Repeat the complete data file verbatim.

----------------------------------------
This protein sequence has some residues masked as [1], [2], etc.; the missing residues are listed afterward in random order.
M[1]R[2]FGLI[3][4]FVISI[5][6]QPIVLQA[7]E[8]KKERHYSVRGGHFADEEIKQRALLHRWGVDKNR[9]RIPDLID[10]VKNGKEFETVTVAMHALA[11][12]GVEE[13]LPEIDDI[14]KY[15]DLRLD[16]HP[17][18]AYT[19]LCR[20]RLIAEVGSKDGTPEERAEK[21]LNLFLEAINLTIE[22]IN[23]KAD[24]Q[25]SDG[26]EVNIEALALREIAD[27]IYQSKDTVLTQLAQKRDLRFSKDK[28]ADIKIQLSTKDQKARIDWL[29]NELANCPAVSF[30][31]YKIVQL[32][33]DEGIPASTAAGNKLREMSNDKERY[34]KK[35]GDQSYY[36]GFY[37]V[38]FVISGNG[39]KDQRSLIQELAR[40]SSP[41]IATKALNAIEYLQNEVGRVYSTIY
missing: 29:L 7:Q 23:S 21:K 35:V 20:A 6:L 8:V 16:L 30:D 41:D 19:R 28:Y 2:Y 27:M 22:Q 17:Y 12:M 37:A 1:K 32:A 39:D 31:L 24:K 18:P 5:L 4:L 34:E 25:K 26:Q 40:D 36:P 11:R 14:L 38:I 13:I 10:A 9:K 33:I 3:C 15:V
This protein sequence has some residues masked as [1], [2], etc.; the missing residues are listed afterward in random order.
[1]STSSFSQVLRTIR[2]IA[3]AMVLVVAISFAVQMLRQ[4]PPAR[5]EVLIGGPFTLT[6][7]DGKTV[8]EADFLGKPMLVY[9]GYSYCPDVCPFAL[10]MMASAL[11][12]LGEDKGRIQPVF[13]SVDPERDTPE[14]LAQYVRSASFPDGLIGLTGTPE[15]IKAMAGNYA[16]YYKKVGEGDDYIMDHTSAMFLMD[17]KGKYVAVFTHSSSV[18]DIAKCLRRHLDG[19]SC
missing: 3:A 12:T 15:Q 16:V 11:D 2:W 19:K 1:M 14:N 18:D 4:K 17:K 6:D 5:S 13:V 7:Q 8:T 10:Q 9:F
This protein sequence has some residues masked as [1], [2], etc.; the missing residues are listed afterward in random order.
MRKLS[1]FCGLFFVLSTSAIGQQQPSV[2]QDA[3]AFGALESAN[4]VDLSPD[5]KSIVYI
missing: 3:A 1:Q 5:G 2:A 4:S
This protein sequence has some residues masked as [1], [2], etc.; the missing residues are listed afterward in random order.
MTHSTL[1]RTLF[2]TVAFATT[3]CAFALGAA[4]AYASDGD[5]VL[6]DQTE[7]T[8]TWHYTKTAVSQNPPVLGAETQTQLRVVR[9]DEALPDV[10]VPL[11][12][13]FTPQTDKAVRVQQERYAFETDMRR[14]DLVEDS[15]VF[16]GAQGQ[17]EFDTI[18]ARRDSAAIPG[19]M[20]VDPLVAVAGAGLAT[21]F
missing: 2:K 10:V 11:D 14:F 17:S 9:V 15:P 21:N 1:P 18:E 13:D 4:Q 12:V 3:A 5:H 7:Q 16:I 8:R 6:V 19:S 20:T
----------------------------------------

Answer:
This protein sequence has some residues masked as [1], [2], etc.; the missing residues are listed afterward in random order.
M[1]R[2]FGLI[3][4]FVISI[5][6]QPIVLQA[7]E[8]KKERHYSVRGGHFADEEIKQRALLHRWGVDKNR[9]RIPDLID[10]VKNGKEFETVTVAMHALA[11][12]GVEE[13]LPEIDDI[14]KY[15]DLRLD[16]HP[17][18]AYT[19]LCR[20]RLIAEVGSKDGTPEERAEK[21]LNLFLEAINLTIE[22]IN[23]KAD[24]Q[25]SDG[26]EVNIEALALREIAD[27]IYQSKDTVLTQLAQKRDLRFSKDK[28]ADIKIQLSTKDQKARIDWL[29]NELANCPAVSF[30][31]YKIVQL[32][33]DEGIPASTAAGNKLREMSNDKERY[34]KK[35]GDQSYY[36]GFY[37]V[38]FVISGNG[39]KDQRSLIQELAR[40]SSP[41]IATKALNAIEYLQNEVGRVYSTIY
missing: 29:L 7:Q 23:S 21:K 35:V 20:A 6:L 8:V 16:L 30:D 41:D 19:R 28:Y 2:Y 27:M 22:Q 17:Y 12:M 37:A 1:K 32:A 39:D 31:L 24:K 18:P 5:L 4:L 34:E 25:K 26:Q 40:D 36:P 11:R 14:L 38:I 13:I 10:A 9:K 33:I 3:C 15:V
This protein sequence has some residues masked as [1], [2], etc.; the missing residues are listed afterward in random order.
[1]STSSFSQVLRTIR[2]IA[3]AMVLVVAISFAVQMLRQ[4]PPAR[5]EVLIGGPFTLT[6][7]DGKTV[8]EADFLGKPMLVY[9]GYSYCPDVCPFAL[10]MMASAL[11][12]LGEDKGRIQPVF[13]SVDPERDTPE[14]LAQYVRSASFPDGLIGLTGTPE[15]IKAMAGNYA[16]YYKKVGEGDDYIMDHTSAMFLMD[17]KGKYVAVFTHSSSV[18]DIAKCLRRHLDG[19]SC
missing: 3:A 12:T 15:Q 16:V 11:D 2:W 19:K 1:M 14:N 18:D 4:K 17:K 6:D 5:S 13:V 7:Q 8:T 10:Q 9:F
This protein sequence has some residues masked as [1], [2], etc.; the missing residues are listed afterward in random order.
MRKLS[1]FCGLFFVLSTSAIGQQQPSV[2]QDA[3]AFGALESAN[4]VDLSPD[5]KSIVYI
missing: 3:A 1:Q 5:G 2:A 4:S
This protein sequence has some residues masked as [1], [2], etc.; the missing residues are listed afterward in random order.
MTHSTL[1]RTLF[2]TVAFATT[3]CAFALGAA[4]AYASDGD[5]VL[6]DQTE[7]T[8]TWHYTKTAVSQNPPVLGAETQTQLRVVR[9]DEALPDV[10]VPL[11][12][13]FTPQTDKAVRVQQERYAFETDMRR[14]DLVEDS[15]VF[16]GAQGQ[17]EFDTI[18]ARRDSAAIPG[19]M[20]VDPLVAVAGAGLAT[21]F
missing: 2:K 10:V 11:D 14:F 17:S 9:V 15:P 21:N 1:P 18:E 13:D 4:Q 12:V 3:A 5:H 7:Q 16:I 8:R 6:V 19:S 20:T